One of our goals as teachers is to help student flutists create a lovely, musical performance in a recital or ensemble performance. Yet, so many times the performance is marred by noisy breathing. This is distracting for the audience and makes listeners concentrate on the effort it takes to play the flute rather than on the beautiful sound and musical phrasing the player is trying to convey.
Noisy breathing is a common occurrence of flutists. Some do it all the time. Other flutists breathe quietly in practice and in lessons, yet become noisy when nervous during a performance or audition. Understanding what causes the problem can help flutists learn to breathe quietly.
Noisy breathing occurs when there is a blockage somewhere in the breathing passages. This blockage, which can be anyplace between the aperture in the lips to the lungs, may be caused by medical issues such as an infection, anatomical defect (deviated nasal septum), asthma, or some other condition. If a flutist has none of these problems and only exhibits noisy breathing when playing, more than likely the it is caused by poor posture or improper placement of the tongue in the mouth.
A Good Position
When playing the flute with a good position, there will be no blockage of the air column so breathing is quiet. When playing the flute, driving a car, or working on a computer, the head should balance on the spine. Slowly nod your head up and down to explore and discover this balanced position. Many flutists describe the place of balance as being at the bottom of a very small nod as if nodding okay in agreement with someone.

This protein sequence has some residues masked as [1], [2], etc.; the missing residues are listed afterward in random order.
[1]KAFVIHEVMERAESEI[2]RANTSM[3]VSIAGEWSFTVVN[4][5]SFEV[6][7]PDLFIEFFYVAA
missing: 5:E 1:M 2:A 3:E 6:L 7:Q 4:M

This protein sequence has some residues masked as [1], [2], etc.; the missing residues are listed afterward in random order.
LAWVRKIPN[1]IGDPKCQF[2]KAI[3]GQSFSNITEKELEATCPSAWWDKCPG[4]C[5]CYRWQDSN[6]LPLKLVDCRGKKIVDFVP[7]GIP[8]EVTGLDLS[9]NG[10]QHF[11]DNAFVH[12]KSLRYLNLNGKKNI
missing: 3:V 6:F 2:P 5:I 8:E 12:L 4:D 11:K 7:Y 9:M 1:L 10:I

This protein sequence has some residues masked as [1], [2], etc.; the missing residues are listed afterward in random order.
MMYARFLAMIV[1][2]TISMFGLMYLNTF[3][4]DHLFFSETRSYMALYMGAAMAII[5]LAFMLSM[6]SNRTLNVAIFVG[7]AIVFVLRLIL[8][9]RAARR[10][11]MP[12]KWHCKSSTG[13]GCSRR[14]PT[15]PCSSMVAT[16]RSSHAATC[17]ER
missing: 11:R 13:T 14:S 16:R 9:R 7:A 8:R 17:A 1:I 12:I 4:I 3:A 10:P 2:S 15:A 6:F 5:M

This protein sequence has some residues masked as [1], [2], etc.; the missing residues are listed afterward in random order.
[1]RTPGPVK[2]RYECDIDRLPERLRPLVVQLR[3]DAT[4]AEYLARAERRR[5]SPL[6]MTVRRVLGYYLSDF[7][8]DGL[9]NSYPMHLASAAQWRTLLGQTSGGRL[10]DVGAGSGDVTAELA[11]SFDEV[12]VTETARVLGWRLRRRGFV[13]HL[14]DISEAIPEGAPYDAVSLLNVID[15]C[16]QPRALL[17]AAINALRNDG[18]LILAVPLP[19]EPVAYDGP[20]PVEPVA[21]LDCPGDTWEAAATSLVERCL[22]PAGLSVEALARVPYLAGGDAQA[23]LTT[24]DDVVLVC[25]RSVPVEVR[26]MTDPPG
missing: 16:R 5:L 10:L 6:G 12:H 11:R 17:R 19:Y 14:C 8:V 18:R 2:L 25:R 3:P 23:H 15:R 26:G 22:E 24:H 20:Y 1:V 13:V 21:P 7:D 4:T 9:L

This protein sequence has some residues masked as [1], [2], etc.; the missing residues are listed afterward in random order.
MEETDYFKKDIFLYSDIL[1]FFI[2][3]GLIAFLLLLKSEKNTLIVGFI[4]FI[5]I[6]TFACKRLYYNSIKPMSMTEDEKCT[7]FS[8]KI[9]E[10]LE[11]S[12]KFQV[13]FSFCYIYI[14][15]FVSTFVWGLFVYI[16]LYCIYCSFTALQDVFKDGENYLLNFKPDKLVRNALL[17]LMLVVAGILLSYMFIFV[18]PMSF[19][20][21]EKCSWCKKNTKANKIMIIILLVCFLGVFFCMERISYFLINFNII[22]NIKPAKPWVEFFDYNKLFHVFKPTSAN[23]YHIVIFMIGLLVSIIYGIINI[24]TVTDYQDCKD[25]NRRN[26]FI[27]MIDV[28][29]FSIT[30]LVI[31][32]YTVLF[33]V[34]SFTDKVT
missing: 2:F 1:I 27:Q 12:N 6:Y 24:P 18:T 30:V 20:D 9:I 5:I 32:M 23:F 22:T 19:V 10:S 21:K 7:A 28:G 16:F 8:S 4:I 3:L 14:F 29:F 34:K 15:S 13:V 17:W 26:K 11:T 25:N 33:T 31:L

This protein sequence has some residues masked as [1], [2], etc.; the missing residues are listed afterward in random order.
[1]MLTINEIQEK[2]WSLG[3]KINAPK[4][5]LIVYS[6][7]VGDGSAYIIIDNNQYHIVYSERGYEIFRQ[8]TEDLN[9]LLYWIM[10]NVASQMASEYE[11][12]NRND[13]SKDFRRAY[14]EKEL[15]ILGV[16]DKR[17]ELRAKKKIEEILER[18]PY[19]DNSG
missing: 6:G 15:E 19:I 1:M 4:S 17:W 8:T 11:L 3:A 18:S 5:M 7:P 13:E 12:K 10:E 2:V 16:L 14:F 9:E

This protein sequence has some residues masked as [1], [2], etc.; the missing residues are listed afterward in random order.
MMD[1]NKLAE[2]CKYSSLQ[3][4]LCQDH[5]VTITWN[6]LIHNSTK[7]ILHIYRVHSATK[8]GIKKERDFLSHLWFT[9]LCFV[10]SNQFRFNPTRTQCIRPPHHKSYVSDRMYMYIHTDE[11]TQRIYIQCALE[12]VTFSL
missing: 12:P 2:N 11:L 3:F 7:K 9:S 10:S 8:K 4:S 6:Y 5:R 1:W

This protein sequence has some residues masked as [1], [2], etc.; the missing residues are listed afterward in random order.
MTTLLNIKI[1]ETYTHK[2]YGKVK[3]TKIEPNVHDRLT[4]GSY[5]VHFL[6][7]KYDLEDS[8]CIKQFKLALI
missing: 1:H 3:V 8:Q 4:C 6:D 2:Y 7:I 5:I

If the head is held too high, as if looking at the top row of a balcony, the weight of the head is placed too far back on the spine and it is not balanced on the spine. This position often develops after a flutist has participated in a lengthy marching band season. Teachers should regularly review the differences between performing on a football field and in a concert hall.
Likewise if the head is placed too far forward or down, as in a large nod, the head again is not balanced on the spine. Flutists often develop this position when practicing with a music stand adjusted too low or practicing with music propped up with a pillow on a bed.
Explore these two incorrect positions with students to demonstrate that the correct placement of the head is someplace in between the forward and back positions.
Doing the Turtle
When a flutist juts the jaw forward (like a turtle coming out of his shell -see picture on right) to make contact with the flute, the spine in the neck comes forward and presses against the vocal folds. Then when the flutist takes a breath, the vocal folds are hampered, and the breathing is noisy.